Several candidate loci, including RGS6 and NGEF, are associated with CT-derived adipose fat measures in Hispanic Americans in a three-stage genetic association study.
doi:10.1038/oby.2009.143
PMCID: PMC2832211  PMID: 19461586
genetic association; visceral fat; subcutaneous fat; obesity; body mass index
16.  A Likelihood Model That Accounts for Censoring Due to Fetal Loss Can Accurately Test the Effects of Maternal and Fetal Genotype on the Probability of Miscarriage 
Human Heredity  2008;67(1):57-65.
Objective
Heritable maternal and fetal thrombophilia and/or hypofibrinolysis are important causes of miscarriage. Under the constraint that fetal genotype is observed only after a live birth, estimating risk is complicated. Censoring prevents use of published statistical methodology. We propose techniques to determine whether increases in miscarriage are due to the fetal genotype, maternal genotype, or both.
Methods
We propose a study to estimate the risk of miscarriage contributed by an allele, expressed in either dominant or recessive fashion. Using a multinomial likelihood, we derive maximum likelihood estimates of risk for different genotype groups. We describe likelihood ratio tests and a planned hypothesis testing strategy.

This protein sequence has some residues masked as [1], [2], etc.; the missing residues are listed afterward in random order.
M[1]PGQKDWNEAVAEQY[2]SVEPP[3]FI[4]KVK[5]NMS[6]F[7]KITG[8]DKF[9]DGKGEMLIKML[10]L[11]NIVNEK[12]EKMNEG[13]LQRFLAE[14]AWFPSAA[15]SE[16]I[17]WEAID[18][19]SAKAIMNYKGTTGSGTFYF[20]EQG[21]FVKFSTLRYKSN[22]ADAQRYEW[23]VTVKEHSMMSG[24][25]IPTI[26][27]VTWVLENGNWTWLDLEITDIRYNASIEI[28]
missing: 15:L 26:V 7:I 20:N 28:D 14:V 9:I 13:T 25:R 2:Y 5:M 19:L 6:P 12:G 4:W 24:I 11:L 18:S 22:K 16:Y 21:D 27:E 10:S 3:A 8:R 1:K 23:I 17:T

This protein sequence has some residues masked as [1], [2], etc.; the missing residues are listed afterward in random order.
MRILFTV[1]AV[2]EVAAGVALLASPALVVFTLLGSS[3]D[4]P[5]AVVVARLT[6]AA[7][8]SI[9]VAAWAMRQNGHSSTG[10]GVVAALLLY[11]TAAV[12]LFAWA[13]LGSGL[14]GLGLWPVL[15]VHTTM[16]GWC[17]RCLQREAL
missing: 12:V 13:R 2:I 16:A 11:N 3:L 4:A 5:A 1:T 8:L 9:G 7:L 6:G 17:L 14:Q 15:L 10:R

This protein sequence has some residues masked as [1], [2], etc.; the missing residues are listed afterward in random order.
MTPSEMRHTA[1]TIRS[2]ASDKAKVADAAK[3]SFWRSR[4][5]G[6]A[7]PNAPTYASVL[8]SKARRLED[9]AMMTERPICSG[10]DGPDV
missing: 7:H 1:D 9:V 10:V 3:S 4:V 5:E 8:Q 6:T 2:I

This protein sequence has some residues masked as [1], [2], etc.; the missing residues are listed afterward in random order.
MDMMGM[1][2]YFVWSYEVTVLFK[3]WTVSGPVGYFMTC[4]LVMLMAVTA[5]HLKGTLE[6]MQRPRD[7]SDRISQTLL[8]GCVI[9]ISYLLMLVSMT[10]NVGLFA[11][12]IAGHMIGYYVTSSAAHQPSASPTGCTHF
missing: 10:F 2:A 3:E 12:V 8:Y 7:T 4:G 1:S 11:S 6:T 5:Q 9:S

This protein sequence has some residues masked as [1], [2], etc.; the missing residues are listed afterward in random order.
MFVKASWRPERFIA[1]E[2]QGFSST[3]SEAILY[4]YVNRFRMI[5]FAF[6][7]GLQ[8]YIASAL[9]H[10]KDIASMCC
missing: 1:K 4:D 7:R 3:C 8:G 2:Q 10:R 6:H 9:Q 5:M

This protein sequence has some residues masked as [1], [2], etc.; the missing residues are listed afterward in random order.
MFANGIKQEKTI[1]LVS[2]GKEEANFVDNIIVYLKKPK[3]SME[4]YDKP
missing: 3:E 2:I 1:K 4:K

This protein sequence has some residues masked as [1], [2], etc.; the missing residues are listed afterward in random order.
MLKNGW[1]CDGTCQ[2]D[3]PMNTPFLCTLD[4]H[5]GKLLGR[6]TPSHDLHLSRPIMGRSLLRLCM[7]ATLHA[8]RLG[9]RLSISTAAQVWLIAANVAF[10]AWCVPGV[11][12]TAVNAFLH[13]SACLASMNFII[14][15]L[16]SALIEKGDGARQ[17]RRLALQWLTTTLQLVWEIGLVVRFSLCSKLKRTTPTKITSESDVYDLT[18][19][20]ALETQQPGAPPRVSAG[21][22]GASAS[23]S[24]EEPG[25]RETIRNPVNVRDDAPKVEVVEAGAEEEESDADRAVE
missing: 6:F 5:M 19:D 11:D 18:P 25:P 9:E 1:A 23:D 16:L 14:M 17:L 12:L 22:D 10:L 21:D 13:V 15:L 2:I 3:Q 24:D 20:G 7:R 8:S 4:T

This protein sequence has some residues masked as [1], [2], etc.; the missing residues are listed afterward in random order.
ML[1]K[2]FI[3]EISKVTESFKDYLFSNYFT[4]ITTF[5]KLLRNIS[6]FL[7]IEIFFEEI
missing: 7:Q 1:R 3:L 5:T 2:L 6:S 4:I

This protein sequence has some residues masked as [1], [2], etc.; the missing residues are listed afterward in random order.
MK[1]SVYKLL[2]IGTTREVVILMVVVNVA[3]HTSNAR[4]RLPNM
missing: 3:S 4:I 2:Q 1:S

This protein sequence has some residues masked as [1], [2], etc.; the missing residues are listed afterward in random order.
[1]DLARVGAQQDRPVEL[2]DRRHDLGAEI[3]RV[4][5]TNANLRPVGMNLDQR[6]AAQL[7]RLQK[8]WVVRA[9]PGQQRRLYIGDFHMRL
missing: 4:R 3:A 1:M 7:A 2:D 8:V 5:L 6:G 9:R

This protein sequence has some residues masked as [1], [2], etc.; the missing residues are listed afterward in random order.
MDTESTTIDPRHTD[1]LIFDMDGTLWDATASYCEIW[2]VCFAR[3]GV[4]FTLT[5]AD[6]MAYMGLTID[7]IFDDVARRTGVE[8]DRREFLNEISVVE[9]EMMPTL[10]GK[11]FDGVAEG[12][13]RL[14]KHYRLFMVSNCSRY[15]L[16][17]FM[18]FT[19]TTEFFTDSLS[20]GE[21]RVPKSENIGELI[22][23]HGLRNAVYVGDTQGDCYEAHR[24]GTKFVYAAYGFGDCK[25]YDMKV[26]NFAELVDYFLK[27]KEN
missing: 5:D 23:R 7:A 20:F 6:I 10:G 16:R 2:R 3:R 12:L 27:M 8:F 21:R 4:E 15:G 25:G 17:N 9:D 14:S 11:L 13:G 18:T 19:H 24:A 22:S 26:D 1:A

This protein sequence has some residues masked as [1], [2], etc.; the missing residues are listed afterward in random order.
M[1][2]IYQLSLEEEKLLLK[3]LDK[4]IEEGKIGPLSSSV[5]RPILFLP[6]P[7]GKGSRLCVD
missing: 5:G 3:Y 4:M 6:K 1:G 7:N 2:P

Results
Parameter estimation is accurate (bias <0.0011, root mean squared error <0.0780, n = 500). We used simulation to estimate power for studies of three gene mutations: the 4G hypofibrinolytic mutation in the plasminogen activator inhibitor gene (PAI-1), the prothrombin G20210A mutation, and the Factor V Leiden mutation. With 500 families, our methods have approximately 90% power to detect an increase in the miscarriage rate of 0.2, above a background rate of 0.2.
Conclusion
Our statistical method can determine whether increases in miscarriage are due to fetal genotype, maternal genotype, or both despite censoring.
doi:10.1159/000164399
PMCID: PMC2755496  PMID: 18931510
PAI-1; Pregnancy loss; Thrombophilia; Hypofibrinolysis; Genetics
17.  A Likelihood Model That Accounts for Censoring Due to Fetal Loss Can Accurately Test the Effects of Maternal and Fetal Genotype on the Probability of Miscarriage 
Human heredity  2008;67(1):57-65.
Objective
Heritable maternal and fetal thrombophilia and/or hypofibrinolysis are important causes of miscarriage. Under the constraint that fetal genotype is observed only after a live birth, estimating risk is complicated. Censoring prevents use of published statistical methodology. We propose techniques to determine whether increases in miscarriage are due to the fetal genotype, maternal genotype, or both.
Methods
We propose a study to estimate the risk of miscarriage contributed by an allele, expressed in either dominant or recessive fashion. Using a multinomial likelihood, we derive maximum likelihood estimates of risk for different genotype groups. We describe likelihood ratio tests and a planned hypothesis testing strategy.
Results